House of Commons Hansard #105 of the 38th Parliament, 1st Session. (The original version is on Parliament's site.) The word of the day was care.

Topics

Supply
Government Orders

10:20 a.m.

Conservative

Gary Lunn Saanich—Gulf Islands, BC

Mr. Speaker, the commission has heard months and months of testimony from numerous witnesses. Admittedly, there is conflicting testimony but we can pick whatever version we want and it is all bad. Not one version has anything actually good to say about the Liberal Party.

Compounding that is the evidence that has now been submitted in documents that could not be refuted. We have heard from the forensic auditors who have confirmed the paper trail of Jean Brault, the president of Groupaction, who confirmed that envelopes of cash and suitcases of money went to the Liberal Party.

The reason it is important that everyone in the House support this motion is to make it crystal clear that the commissioner has the ability to name names and assign responsibilities.

This commission is different than any other commission we have had. The others all related to public policy, whether it was Krever or Somalia. This is the first time we have had a commission where millions of dollars have gone to a governing Liberal Party. Therefore it is imperative that responsibility be assigned and names be named.

Supply
Government Orders

10:20 a.m.

Liberal

Paul Szabo Mississauga South, ON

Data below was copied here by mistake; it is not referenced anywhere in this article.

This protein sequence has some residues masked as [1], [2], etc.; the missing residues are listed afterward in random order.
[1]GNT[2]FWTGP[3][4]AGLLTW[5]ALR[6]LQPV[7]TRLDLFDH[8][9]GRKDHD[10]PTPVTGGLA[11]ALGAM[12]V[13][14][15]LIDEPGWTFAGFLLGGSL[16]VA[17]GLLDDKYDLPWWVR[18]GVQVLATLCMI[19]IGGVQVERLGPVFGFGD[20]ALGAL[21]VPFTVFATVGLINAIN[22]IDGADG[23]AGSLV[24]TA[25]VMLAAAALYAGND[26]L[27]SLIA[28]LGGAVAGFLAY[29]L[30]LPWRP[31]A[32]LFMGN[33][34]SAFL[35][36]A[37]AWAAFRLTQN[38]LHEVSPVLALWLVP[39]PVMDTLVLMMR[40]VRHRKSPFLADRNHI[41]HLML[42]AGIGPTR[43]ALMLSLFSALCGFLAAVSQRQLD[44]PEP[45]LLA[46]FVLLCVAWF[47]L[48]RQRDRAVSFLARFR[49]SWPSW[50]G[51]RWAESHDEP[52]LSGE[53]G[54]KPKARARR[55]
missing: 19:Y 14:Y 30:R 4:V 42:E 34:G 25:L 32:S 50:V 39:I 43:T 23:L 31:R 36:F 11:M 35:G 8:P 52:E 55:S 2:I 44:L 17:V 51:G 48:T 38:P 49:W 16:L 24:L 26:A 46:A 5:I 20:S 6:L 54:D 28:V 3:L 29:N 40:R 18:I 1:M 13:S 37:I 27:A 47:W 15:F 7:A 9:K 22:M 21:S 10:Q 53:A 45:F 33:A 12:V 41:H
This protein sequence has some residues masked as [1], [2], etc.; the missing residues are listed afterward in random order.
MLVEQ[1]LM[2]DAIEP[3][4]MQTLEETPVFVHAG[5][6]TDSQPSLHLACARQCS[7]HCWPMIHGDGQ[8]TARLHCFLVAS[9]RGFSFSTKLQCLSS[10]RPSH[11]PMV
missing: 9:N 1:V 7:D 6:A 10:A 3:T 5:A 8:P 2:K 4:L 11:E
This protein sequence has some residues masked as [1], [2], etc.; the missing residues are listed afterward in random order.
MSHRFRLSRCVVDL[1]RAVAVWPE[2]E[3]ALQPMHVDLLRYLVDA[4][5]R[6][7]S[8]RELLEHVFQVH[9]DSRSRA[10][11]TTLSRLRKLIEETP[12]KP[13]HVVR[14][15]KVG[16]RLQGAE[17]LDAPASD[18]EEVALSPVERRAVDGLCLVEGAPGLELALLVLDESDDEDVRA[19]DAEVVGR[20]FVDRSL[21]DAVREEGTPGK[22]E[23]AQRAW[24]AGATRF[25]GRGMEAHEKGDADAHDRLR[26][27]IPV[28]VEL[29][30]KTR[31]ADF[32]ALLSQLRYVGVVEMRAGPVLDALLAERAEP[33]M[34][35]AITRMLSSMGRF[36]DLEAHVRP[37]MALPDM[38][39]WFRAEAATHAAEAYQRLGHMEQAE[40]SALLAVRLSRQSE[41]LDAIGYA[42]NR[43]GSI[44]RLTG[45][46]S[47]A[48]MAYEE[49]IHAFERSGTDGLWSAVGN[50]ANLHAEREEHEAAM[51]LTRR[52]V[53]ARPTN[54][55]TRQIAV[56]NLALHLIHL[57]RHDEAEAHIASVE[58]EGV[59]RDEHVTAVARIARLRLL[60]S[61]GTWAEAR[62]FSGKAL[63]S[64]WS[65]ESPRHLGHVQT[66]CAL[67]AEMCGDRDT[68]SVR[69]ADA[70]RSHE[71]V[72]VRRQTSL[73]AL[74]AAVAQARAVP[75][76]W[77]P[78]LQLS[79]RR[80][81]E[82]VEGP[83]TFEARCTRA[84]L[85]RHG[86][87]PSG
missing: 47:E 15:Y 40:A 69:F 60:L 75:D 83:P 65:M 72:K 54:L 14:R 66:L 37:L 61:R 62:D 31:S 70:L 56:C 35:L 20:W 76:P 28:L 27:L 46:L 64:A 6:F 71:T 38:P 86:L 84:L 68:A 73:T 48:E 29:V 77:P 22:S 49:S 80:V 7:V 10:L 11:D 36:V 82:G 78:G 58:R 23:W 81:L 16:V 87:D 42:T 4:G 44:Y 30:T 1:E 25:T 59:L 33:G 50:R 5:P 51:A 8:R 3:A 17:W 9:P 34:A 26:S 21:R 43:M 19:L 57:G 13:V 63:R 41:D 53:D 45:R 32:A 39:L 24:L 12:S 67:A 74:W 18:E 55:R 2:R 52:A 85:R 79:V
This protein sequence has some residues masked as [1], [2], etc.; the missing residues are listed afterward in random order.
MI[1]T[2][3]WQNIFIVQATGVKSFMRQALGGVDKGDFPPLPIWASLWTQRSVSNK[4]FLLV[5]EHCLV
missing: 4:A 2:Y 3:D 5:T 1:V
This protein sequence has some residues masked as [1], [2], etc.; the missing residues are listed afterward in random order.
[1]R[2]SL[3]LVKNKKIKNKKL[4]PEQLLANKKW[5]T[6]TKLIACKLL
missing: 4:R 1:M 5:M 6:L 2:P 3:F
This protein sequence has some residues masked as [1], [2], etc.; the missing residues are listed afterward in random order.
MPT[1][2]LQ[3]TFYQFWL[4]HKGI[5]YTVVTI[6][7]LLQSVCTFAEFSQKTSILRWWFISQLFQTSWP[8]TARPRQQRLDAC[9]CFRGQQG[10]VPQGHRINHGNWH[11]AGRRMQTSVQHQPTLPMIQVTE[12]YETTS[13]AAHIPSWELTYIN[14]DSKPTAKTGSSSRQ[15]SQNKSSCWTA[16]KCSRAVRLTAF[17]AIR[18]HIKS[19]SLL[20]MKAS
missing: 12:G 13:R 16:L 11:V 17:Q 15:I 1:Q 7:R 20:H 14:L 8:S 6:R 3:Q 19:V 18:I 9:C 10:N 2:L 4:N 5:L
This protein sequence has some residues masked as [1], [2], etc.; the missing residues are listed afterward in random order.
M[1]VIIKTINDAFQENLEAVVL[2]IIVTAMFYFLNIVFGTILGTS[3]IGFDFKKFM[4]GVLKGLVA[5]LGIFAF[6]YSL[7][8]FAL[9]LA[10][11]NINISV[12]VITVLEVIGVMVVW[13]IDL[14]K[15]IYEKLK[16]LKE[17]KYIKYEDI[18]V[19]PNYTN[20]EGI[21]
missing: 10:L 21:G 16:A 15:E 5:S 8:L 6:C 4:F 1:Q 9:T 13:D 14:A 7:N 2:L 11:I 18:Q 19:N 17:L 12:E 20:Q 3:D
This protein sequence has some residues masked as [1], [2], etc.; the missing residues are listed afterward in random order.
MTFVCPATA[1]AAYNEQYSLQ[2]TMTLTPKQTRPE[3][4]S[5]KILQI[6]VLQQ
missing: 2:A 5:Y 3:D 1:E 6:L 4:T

Mr. Speaker, I would like to ask the member to clarify the language for all who are watching the proceedings. I believe there is an insinuation in certain words, such as “to assign responsibility and name names”, which also means to be identified as being guilty of a criminal or civil offence. The words are very carefully crafted and I want to be sure that everybody understands.

If the member is going to suggest that naming names and assigning responsibility means finding out who is guilty and naming who is guilty of offences, maybe he should apologize to the House simply because if someone is going to be found guilty of any criminal offence or civil liability, that individual would have had access to due process under the rule of law and had an opportunity to call witnesses in his or her defence. That person would have to have been charged in the first place and been part of a process. We have to separate this idea of assigning responsibility. It could not in this particular inquiry conclude guilty of a criminal offence.

I will ask the member very sincerely to please explain to this place, in the clearest terms he understands, whether or not he interprets assigning responsibility as being guilty.

Supply
Government Orders

10:25 a.m.

Conservative

Gary Lunn Saanich—Gulf Islands, BC

Mr. Speaker, it is absolutely ridiculous to even suggest that. The only place that can assign guilt to a criminal offence is in a court of law and it has to be proven beyond a reasonable doubt. That is not what we are suggesting. Some people are facing criminal charges now as we know and there may be more.